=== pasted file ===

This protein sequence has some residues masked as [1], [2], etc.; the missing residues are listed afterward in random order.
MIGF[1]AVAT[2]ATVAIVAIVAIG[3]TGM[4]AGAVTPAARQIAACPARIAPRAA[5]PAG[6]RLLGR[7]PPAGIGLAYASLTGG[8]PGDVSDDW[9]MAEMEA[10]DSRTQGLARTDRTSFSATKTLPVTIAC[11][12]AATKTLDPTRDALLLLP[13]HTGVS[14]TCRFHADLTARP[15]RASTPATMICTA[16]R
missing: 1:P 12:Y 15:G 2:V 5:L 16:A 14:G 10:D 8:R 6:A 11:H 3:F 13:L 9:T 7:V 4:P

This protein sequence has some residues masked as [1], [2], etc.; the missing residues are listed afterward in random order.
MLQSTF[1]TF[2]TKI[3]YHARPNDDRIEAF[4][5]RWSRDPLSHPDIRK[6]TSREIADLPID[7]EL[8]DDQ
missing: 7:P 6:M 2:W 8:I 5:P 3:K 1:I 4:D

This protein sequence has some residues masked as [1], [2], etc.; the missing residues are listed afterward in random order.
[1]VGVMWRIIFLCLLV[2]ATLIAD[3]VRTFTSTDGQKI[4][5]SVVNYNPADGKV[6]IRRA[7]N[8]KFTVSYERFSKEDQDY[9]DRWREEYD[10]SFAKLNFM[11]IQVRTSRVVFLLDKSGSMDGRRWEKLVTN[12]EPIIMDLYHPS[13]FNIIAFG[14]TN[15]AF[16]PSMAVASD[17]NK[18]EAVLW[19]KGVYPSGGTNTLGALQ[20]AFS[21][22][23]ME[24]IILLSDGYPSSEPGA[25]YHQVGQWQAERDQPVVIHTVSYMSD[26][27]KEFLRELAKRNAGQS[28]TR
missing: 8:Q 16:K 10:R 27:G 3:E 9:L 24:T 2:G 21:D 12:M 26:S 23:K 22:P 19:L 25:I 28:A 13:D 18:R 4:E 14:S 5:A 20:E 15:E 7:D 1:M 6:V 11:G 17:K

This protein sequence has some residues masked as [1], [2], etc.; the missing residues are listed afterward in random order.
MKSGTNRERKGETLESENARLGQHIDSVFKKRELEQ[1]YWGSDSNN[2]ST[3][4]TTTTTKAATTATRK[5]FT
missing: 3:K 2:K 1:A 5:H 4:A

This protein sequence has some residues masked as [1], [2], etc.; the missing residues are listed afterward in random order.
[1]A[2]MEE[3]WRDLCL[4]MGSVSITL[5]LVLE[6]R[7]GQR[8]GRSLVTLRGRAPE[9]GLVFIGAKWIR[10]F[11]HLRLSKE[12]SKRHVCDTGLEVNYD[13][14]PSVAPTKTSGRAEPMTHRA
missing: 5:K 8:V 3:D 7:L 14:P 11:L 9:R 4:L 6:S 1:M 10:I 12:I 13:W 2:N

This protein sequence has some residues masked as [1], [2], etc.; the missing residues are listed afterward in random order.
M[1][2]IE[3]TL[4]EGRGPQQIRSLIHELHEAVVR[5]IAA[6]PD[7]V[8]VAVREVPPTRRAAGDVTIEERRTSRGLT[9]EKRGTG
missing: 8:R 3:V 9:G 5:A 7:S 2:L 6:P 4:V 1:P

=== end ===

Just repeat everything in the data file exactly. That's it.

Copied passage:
This protein sequence has some residues masked as [1], [2], etc.; the missing residues are listed afterward in random order.
MIGF[1]AVAT[2]ATVAIVAIVAIG[3]TGM[4]AGAVTPAARQIAACPARIAPRAA[5]PAG[6]RLLGR[7]PPAGIGLAYASLTGG[8]PGDVSDDW[9]MAEMEA[10]DSRTQGLARTDRTSFSATKTLPVTIAC[11][12]AATKTLDPTRDALLLLP[13]HTGVS[14]TCRFHADLTARP[15]RASTPATMICTA[16]R
missing: 1:P 12:Y 15:G 2:V 5:L 16:A 14:G 10:D 8:R 6:A 11:H 3:F 13:L 9:T 7:V 4:P

This protein sequence has some residues masked as [1], [2], etc.; the missing residues are listed afterward in random order.
MLQSTF[1]TF[2]TKI[3]YHARPNDDRIEAF[4][5]RWSRDPLSHPDIRK[6]TSREIADLPID[7]EL[8]DDQ
missing: 7:P 6:M 2:W 8:I 5:P 3:K 1:I 4:D

This protein sequence has some residues masked as [1], [2], etc.; the missing residues are listed afterward in random order.
[1]VGVMWRIIFLCLLV[2]ATLIAD[3]VRTFTSTDGQKI[4][5]SVVNYNPADGKV[6]IRRA[7]N[8]KFTVSYERFSKEDQDY[9]DRWREEYD[10]SFAKLNFM[11]IQVRTSRVVFLLDKSGSMDGRRWEKLVTN[12]EPIIMDLYHPS[13]FNIIAFG[14]TN[15]AF[16]PSMAVASD[17]NK[18]EAVLW[19]KGVYPSGGTNTLGALQ[20]AFS[21][22][23]ME[24]IILLSDGYPSSEPGA[25]YHQVGQWQAERDQPVVIHTVSYMSD[26][27]KEFLRELAKRNAGQS[28]TR
missing: 8:Q 16:K 10:R 27:G 3:E 9:L 24:T 2:G 21:D 12:M 26:S 23:K 22:P 19:L 25:I 28:A 13:D 18:R 4:E 14:S 5:A 20:E 15:E 7:D 1:M 6:V 11:G 17:K

This protein sequence has some residues masked as [1], [2], etc.; the missing residues are listed afterward in random order.
MKSGTNRERKGETLESENARLGQHIDSVFKKRELEQ[1]YWGSDSNN[2]ST[3][4]TTTTTKAATTATRK[5]FT
missing: 3:K 2:K 1:A 5:H 4:A

This protein sequence has some residues masked as [1], [2], etc.; the missing residues are listed afterward in random order.
[1]A[2]MEE[3]WRDLCL[4]MGSVSITL[5]LVLE[6]R[7]GQR[8]GRSLVTLRGRAPE[9]GLVFIGAKWIR[10]F[11]HLRLSKE[12]SKRHVCDTGLEVNYD[13][14]PSVAPTKTSGRAEPMTHRA
missing: 5:K 8:V 3:D 7:L 14:P 11:L 9:R 4:L 6:S 1:M 10:I 12:I 13:W 2:N

This protein sequence has some residues masked as [1], [2], etc.; the missing residues are listed afterward in random order.
M[1][2]IE[3]TL[4]EGRGPQQIRSLIHELHEAVVR[5]IAA[6]PD[7]V[8]VAVREVPPTRRAAGDVTIEERRTSRGLT[9]EKRGTG
missing: 8:R 3:V 9:G 5:A 7:S 2:L 6:P 4:V 1:P